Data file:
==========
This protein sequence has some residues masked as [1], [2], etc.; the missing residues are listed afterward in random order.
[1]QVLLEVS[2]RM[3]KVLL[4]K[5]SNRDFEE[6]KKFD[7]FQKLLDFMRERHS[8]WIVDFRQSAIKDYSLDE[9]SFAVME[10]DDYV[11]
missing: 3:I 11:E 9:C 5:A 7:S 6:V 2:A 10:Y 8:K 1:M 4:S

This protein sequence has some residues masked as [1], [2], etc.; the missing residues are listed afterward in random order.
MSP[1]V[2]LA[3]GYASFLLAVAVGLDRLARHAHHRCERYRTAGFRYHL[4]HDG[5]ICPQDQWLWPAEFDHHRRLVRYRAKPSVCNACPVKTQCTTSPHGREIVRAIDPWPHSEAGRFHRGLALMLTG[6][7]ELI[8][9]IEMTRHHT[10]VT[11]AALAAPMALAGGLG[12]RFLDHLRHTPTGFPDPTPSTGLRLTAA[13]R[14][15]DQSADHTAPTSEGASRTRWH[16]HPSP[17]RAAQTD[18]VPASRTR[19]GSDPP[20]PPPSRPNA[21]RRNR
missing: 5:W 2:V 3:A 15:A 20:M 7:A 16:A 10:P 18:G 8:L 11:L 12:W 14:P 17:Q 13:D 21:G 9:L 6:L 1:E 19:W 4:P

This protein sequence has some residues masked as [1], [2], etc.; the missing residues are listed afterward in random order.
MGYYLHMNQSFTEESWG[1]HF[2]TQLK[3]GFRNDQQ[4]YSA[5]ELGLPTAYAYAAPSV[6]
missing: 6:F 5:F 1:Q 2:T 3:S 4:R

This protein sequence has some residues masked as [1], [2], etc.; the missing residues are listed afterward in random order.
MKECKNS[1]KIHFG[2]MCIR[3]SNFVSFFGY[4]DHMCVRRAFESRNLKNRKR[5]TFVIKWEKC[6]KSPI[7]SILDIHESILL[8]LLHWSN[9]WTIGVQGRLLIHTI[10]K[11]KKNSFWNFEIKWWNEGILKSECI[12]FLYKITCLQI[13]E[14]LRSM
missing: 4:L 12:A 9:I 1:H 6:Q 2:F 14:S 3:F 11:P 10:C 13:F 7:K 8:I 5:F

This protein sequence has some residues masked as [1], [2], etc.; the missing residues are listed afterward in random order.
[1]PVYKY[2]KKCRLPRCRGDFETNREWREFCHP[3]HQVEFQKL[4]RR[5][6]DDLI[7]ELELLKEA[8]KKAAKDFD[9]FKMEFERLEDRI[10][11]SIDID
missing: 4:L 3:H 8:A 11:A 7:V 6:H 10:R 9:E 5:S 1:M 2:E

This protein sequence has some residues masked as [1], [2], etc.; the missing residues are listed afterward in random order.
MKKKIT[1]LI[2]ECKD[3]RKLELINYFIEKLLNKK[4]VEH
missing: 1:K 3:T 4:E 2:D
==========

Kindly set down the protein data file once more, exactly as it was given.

This protein sequence has some residues masked as [1], [2], etc.; the missing residues are listed afterward in random order.
[1]QVLLEVS[2]RM[3]KVLL[4]K[5]SNRDFEE[6]KKFD[7]FQKLLDFMRERHS[8]WIVDFRQSAIKDYSLDE[9]SFAVME[10]DDYV[11]
missing: 3:I 11:E 9:C 5:A 7:S 6:V 2:A 10:Y 8:K 1:M 4:S

This protein sequence has some residues masked as [1], [2], etc.; the missing residues are listed afterward in random order.
MSP[1]V[2]LA[3]GYASFLLAVAVGLDRLARHAHHRCERYRTAGFRYHL[4]HDG[5]ICPQDQWLWPAEFDHHRRLVRYRAKPSVCNACPVKTQCTTSPHGREIVRAIDPWPHSEAGRFHRGLALMLTG[6][7]ELI[8][9]IEMTRHHT[10]VT[11]AALAAPMALAGGLG[12]RFLDHLRHTPTGFPDPTPSTGLRLTAA[13]R[14][15]DQSADHTAPTSEGASRTRWH[16]HPSP[17]RAAQTD[18]VPASRTR[19]GSDPP[20]PPPSRPNA[21]RRNR
missing: 5:W 2:V 3:A 15:A 20:M 7:A 16:A 10:P 18:G 8:L 11:L 12:W 14:P 17:Q 13:D 21:G 9:L 6:L 1:E 19:W 4:P

This protein sequence has some residues masked as [1], [2], etc.; the missing residues are listed afterward in random order.
MGYYLHMNQSFTEESWG[1]HF[2]TQLK[3]GFRNDQQ[4]YSA[5]ELGLPTAYAYAAPSV[6]
missing: 6:F 5:F 1:Q 2:T 3:S 4:R

This protein sequence has some residues masked as [1], [2], etc.; the missing residues are listed afterward in random order.
MKECKNS[1]KIHFG[2]MCIR[3]SNFVSFFGY[4]DHMCVRRAFESRNLKNRKR[5]TFVIKWEKC[6]KSPI[7]SILDIHESILL[8]LLHWSN[9]WTIGVQGRLLIHTI[10]K[11]KKNSFWNFEIKWWNEGILKSECI[12]FLYKITCLQI[13]E[14]LRSM
missing: 4:L 12:A 9:I 1:H 6:Q 2:F 14:S 3:F 11:P 10:C 13:F 7:K 8:I 5:F

This protein sequence has some residues masked as [1], [2], etc.; the missing residues are listed afterward in random order.
[1]PVYKY[2]KKCRLPRCRGDFETNREWREFCHP[3]HQVEFQKL[4]RR[5][6]DDLI[7]ELELLKEA[8]KKAAKDFD[9]FKMEFERLEDRI[10][11]SIDID
missing: 4:L 3:H 8:A 11:A 7:V 6:H 10:R 9:E 5:S 1:M 2:E

This protein sequence has some residues masked as [1], [2], etc.; the missing residues are listed afterward in random order.
MKKKIT[1]LI[2]ECKD[3]RKLELINYFIEKLLNKK[4]VEH
missing: 1:K 3:T 4:E 2:D